Longer Airline Flights Proposed to Combat Global Warming

Glorious sunrise with a bizarre contrail. (Image credit: NOAA, Historic NWS Collection.)

Tendrils of condensation that mark the paths of high-flying jets sometimes form a loose lacework of man-made clouds in the upper atmosphere. The extra blanket of atmospheric insulation from these spreading contrails, as they are called, could accelerate global warming, studies have shown.

Now a group of researchers says something should be done. Their proposal would lengthen the typical airline flight.

High-altitude cirrus clouds, both natural and jet-induced, are unlike thicker low-altitude clouds, which block sunlight from reaching the surface. The thinner cirrus, which float in the sky at 20,000 feet or higher, act like a see-through blanket - letting sunlight pass in, while trapping reflected heat.

A rise in contrail formation -- and therefore blanketing -- is expected in the future, because air travel is growing at 3 percent to 5 percent a year, and cargo transportation by air is increasing by 7 percent a year.

In a recent investigation of air traffic trends, researchers at the Imperial College London came up with guidelines for minimizing the climate impact from contrails. They propose setting ceilings on the altitude that jets can fly: 31,000 feet in the summer and 24,000 feet in the winter.

On long flights, most jets cruise at about 35,000 feet. This conserves fuel, since there is less drag through the thinner, high-altitude air. But the environmental benefit of better fuel efficiency may be offset by the warming aspect of contrail formation.

"We'd like this research to inform government policies, not just in the UK but throughout the [European Union] and the rest of the world so that decision makers can take all the environmental issues into account and do the right thing," said Robert Noland, leader on the investigation.

Contrail effects are not now included in governmental assessments of the impact from air travel.

Heat-trapping web

Condensation trails — contrails — form when hot, humid air coming out of a jet engine mixes with the colder surrounding air of the atmosphere. Water in the air condenses around particles in the exhaust.

Depending on how much moisture is in the air, contrails can be long-lived, spreading out to look more like the wispy cirrus clouds made by Nature.

Because the atmosphere becomes generally colder at higher altitudes, it is easier for contrails to form behind higher-flying aircraft. Therefore, imposing a maximum altitude for commercial flights could reduce contrail formation.

The impact from jet exhaust became evident in the days after the Sept. 11, 2001, terrorist attacks, when most air traffic in the United States was halted.

During the stoppage, astronaut Frank Culbertson, on the International Space Station, told flight controllers, "Normally when we go over the U.S., the sky is like a spider web of contrails. And now the sky is just about completely empty."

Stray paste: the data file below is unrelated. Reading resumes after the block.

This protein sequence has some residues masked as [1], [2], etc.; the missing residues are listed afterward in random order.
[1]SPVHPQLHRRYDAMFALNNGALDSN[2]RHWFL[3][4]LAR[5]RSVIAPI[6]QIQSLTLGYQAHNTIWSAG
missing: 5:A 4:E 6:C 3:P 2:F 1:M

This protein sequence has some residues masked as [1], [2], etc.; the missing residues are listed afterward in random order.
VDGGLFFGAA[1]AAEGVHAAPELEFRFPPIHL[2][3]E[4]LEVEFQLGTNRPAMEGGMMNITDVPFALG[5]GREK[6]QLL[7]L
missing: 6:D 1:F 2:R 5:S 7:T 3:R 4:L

During this period, a study found that the difference between high and low temperatures rose one degree Celsius (1.8 degrees Fahrenheit) when the skies were clear of contrails.

A more recent report from NASA documented a 1 percent per decade increase in cirrus cloud cover over the United States, presumably due to increased air travel. The researchers claimed that this extra cloudiness could account for a warming trend of half a degree Fahrenheit per decade in the years between 1975 and 1994.

Policy changes

Requiring planes to cruise at lower altitudes would cause longer flights and require more fuel. But in weighing the two possibilities, Noland and his collaborators conclude that a rise in the number of contrails would be worse for the environment.

"There is little more that aircraft designers can do to increase engine fuel efficiency at high altitude," Noland said, "but designing new aircraft that can be as fuel efficient flying at 20,000 feet, as today's aircraft are at 35,000 feet, would help eliminate contrails."

Besides altitude, the researchers discovered that weather conditions affect the likelihood of contrails. In fact, there are days when the atmospheric conditions make it almost impossible to avoid forming the spindly clouds. The ultimate strategy might entail day-to-day decisions to avoid air masses that are susceptible to contrail formation. Moreover, simple software could be developed to warn a pilot when his or her plane is leaving a "jetprint" in the sky.

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Michael Schirber
Michael Schirber began writing for LiveScience in 2004 when both he and the site were just getting started. He's covered a wide range of topics for LiveScience from the origin of life to the physics of Nascar driving, and he authored a long series of articles about environmental technology. Over the years, he has also written for Science, Physics World, andNew Scientist. More details on his website.